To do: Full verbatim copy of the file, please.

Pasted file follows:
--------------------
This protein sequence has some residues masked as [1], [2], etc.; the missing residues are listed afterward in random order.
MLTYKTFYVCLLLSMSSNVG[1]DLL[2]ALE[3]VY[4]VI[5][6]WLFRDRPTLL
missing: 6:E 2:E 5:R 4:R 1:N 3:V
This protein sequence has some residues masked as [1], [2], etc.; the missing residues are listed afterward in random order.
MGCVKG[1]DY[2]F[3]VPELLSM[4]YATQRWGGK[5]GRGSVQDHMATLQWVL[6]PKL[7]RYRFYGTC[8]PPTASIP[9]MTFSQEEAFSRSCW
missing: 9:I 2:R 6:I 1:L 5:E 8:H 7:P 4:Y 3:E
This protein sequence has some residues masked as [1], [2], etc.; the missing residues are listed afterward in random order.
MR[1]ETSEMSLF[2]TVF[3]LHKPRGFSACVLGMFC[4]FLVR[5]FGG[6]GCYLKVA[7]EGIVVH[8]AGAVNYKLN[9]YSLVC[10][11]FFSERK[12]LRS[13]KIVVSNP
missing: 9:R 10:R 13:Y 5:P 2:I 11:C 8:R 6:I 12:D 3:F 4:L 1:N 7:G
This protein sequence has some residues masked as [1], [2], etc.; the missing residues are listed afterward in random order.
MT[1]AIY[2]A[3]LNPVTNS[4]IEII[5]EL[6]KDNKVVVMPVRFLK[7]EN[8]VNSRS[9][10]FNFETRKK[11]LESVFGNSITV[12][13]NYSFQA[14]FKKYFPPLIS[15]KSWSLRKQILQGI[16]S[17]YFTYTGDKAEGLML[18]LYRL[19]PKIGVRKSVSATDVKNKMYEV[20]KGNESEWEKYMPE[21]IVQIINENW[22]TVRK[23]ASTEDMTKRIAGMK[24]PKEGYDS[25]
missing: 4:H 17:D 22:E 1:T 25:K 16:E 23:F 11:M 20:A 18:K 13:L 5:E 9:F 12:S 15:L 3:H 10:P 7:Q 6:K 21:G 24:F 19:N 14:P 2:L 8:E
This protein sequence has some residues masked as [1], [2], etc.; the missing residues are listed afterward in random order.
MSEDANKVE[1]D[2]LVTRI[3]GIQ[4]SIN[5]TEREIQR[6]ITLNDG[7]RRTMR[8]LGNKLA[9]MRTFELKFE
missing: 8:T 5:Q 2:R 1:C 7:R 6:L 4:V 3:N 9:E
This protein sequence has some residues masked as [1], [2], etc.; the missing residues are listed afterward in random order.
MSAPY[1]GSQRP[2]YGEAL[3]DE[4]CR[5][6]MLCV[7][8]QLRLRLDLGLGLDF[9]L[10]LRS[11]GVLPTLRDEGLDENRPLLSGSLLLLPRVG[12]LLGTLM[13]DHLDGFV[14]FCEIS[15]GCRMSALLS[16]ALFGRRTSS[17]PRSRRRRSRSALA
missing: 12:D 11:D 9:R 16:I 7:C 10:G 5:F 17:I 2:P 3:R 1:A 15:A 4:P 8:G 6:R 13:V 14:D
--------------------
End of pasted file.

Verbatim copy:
This protein sequence has some residues masked as [1], [2], etc.; the missing residues are listed afterward in random order.
MLTYKTFYVCLLLSMSSNVG[1]DLL[2]ALE[3]VY[4]VI[5][6]WLFRDRPTLL
missing: 6:E 2:E 5:R 4:R 1:N 3:V
This protein sequence has some residues masked as [1], [2], etc.; the missing residues are listed afterward in random order.
MGCVKG[1]DY[2]F[3]VPELLSM[4]YATQRWGGK[5]GRGSVQDHMATLQWVL[6]PKL[7]RYRFYGTC[8]PPTASIP[9]MTFSQEEAFSRSCW
missing: 9:I 2:R 6:I 1:L 5:E 8:H 7:P 4:Y 3:E
This protein sequence has some residues masked as [1], [2], etc.; the missing residues are listed afterward in random order.
MR[1]ETSEMSLF[2]TVF[3]LHKPRGFSACVLGMFC[4]FLVR[5]FGG[6]GCYLKVA[7]EGIVVH[8]AGAVNYKLN[9]YSLVC[10][11]FFSERK[12]LRS[13]KIVVSNP
missing: 9:R 10:R 13:Y 5:P 2:I 11:C 8:R 6:I 12:D 3:F 4:L 1:N 7:G
This protein sequence has some residues masked as [1], [2], etc.; the missing residues are listed afterward in random order.
MT[1]AIY[2]A[3]LNPVTNS[4]IEII[5]EL[6]KDNKVVVMPVRFLK[7]EN[8]VNSRS[9][10]FNFETRKK[11]LESVFGNSITV[12][13]NYSFQA[14]FKKYFPPLIS[15]KSWSLRKQILQGI[16]S[17]YFTYTGDKAEGLML[18]LYRL[19]PKIGVRKSVSATDVKNKMYEV[20]KGNESEWEKYMPE[21]IVQIINENW[22]TVRK[23]ASTEDMTKRIAGMK[24]PKEGYDS[25]
missing: 4:H 17:D 22:E 1:T 25:K 16:E 23:F 11:M 20:A 18:K 13:L 5:E 9:F 12:S 15:L 3:H 10:P 7:Q 6:K 21:G 24:F 19:N 14:P 2:L 8:E
This protein sequence has some residues masked as [1], [2], etc.; the missing residues are listed afterward in random order.
MSEDANKVE[1]D[2]LVTRI[3]GIQ[4]SIN[5]TEREIQR[6]ITLNDG[7]RRTMR[8]LGNKLA[9]MRTFELKFE
missing: 8:T 5:Q 2:R 1:C 7:R 6:L 4:V 3:N 9:E
This protein sequence has some residues masked as [1], [2], etc.; the missing residues are listed afterward in random order.
MSAPY[1]GSQRP[2]YGEAL[3]DE[4]CR[5][6]MLCV[7][8]QLRLRLDLGLGLDF[9]L[10]LRS[11]GVLPTLRDEGLDENRPLLSGSLLLLPRVG[12]LLGTLM[13]DHLDGFV[14]FCEIS[15]GCRMSALLS[16]ALFGRRTSS[17]PRSRRRRSRSALA
missing: 12:D 11:D 9:R 16:I 7:C 10:G 5:F 17:I 2:P 3:R 1:A 15:A 4:P 8:G 6:R 13:V 14:D